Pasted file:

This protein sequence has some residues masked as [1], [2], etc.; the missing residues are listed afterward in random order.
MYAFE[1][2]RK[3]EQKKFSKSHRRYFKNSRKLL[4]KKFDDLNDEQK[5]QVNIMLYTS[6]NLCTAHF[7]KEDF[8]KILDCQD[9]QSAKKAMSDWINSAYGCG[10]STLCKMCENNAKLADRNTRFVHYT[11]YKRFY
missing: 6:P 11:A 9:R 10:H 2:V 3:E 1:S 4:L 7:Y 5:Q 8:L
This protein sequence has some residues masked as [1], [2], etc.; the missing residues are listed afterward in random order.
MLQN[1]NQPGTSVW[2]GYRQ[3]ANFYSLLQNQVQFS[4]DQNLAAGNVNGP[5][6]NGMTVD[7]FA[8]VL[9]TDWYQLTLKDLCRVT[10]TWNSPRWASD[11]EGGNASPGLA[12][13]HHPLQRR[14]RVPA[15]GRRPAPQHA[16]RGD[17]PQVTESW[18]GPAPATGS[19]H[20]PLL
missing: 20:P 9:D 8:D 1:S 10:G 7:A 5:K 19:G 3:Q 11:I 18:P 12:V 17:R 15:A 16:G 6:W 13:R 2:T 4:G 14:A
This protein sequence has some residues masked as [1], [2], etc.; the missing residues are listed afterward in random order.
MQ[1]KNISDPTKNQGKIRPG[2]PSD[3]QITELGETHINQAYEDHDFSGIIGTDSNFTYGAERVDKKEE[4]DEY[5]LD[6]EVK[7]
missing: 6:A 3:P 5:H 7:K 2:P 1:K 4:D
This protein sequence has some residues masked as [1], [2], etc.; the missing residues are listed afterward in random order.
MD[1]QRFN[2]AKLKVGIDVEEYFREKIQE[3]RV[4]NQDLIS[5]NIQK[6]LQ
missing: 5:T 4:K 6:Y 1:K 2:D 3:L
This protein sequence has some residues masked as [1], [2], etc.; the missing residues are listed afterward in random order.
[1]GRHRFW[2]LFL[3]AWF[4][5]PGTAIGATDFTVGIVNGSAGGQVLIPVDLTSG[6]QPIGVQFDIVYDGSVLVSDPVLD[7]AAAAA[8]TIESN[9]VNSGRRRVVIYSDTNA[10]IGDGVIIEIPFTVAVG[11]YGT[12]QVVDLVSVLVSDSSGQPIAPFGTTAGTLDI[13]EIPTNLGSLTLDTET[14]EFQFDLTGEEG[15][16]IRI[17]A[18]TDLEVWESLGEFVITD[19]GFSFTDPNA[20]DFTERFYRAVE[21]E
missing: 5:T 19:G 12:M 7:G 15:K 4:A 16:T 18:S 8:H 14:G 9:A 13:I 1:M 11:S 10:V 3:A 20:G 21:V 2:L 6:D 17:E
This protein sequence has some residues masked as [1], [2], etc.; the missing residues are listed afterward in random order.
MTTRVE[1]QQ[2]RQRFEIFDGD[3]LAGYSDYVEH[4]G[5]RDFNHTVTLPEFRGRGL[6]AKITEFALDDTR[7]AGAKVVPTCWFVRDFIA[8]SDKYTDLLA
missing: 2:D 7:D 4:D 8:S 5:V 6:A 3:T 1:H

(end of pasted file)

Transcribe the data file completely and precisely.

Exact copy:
This protein sequence has some residues masked as [1], [2], etc.; the missing residues are listed afterward in random order.
MYAFE[1][2]RK[3]EQKKFSKSHRRYFKNSRKLL[4]KKFDDLNDEQK[5]QVNIMLYTS[6]NLCTAHF[7]KEDF[8]KILDCQD[9]QSAKKAMSDWINSAYGCG[10]STLCKMCENNAKLADRNTRFVHYT[11]YKRFY
missing: 6:P 11:A 9:R 10:H 2:V 3:E 1:S 4:L 7:Y 5:Q 8:L
This protein sequence has some residues masked as [1], [2], etc.; the missing residues are listed afterward in random order.
MLQN[1]NQPGTSVW[2]GYRQ[3]ANFYSLLQNQVQFS[4]DQNLAAGNVNGP[5][6]NGMTVD[7]FA[8]VL[9]TDWYQLTLKDLCRVT[10]TWNSPRWASD[11]EGGNASPGLA[12][13]HHPLQRR[14]RVPA[15]GRRPAPQHA[16]RGD[17]PQVTESW[18]GPAPATGS[19]H[20]PLL
missing: 20:P 9:D 8:D 1:S 10:G 7:A 5:K 19:G 3:Q 11:I 18:P 12:V 17:R 15:A 16:G 6:W 13:R 2:T 4:G 14:A
This protein sequence has some residues masked as [1], [2], etc.; the missing residues are listed afterward in random order.
MQ[1]KNISDPTKNQGKIRPG[2]PSD[3]QITELGETHINQAYEDHDFSGIIGTDSNFTYGAERVDKKEE[4]DEY[5]LD[6]EVK[7]
missing: 6:A 3:P 5:H 7:K 2:P 1:K 4:D
This protein sequence has some residues masked as [1], [2], etc.; the missing residues are listed afterward in random order.
MD[1]QRFN[2]AKLKVGIDVEEYFREKIQE[3]RV[4]NQDLIS[5]NIQK[6]LQ
missing: 5:T 4:K 6:Y 1:K 2:D 3:L
This protein sequence has some residues masked as [1], [2], etc.; the missing residues are listed afterward in random order.
[1]GRHRFW[2]LFL[3]AWF[4][5]PGTAIGATDFTVGIVNGSAGGQVLIPVDLTSG[6]QPIGVQFDIVYDGSVLVSDPVLD[7]AAAAA[8]TIESN[9]VNSGRRRVVIYSDTNA[10]IGDGVIIEIPFTVAVG[11]YGT[12]QVVDLVSVLVSDSSGQPIAPFGTTAGTLDI[13]EIPTNLGSLTLDTET[14]EFQFDLTGEEG[15][16]IRI[17]A[18]TDLEVWESLGEFVITD[19]GFSFTDPNA[20]DFTERFYRAVE[21]E
missing: 5:T 19:G 12:M 7:G 15:K 4:A 16:T 18:S 8:H 14:G 9:A 13:I 1:M 11:S 10:V 3:A 20:G 21:V 2:L 6:D 17:E
This protein sequence has some residues masked as [1], [2], etc.; the missing residues are listed afterward in random order.
MTTRVE[1]QQ[2]RQRFEIFDGD[3]LAGYSDYVEH[4]G[5]RDFNHTVTLPEFRGRGL[6]AKITEFALDDTR[7]AGAKVVPTCWFVRDFIA[8]SDKYTDLLA
missing: 2:D 7:D 4:D 8:S 5:V 6:A 3:T 1:H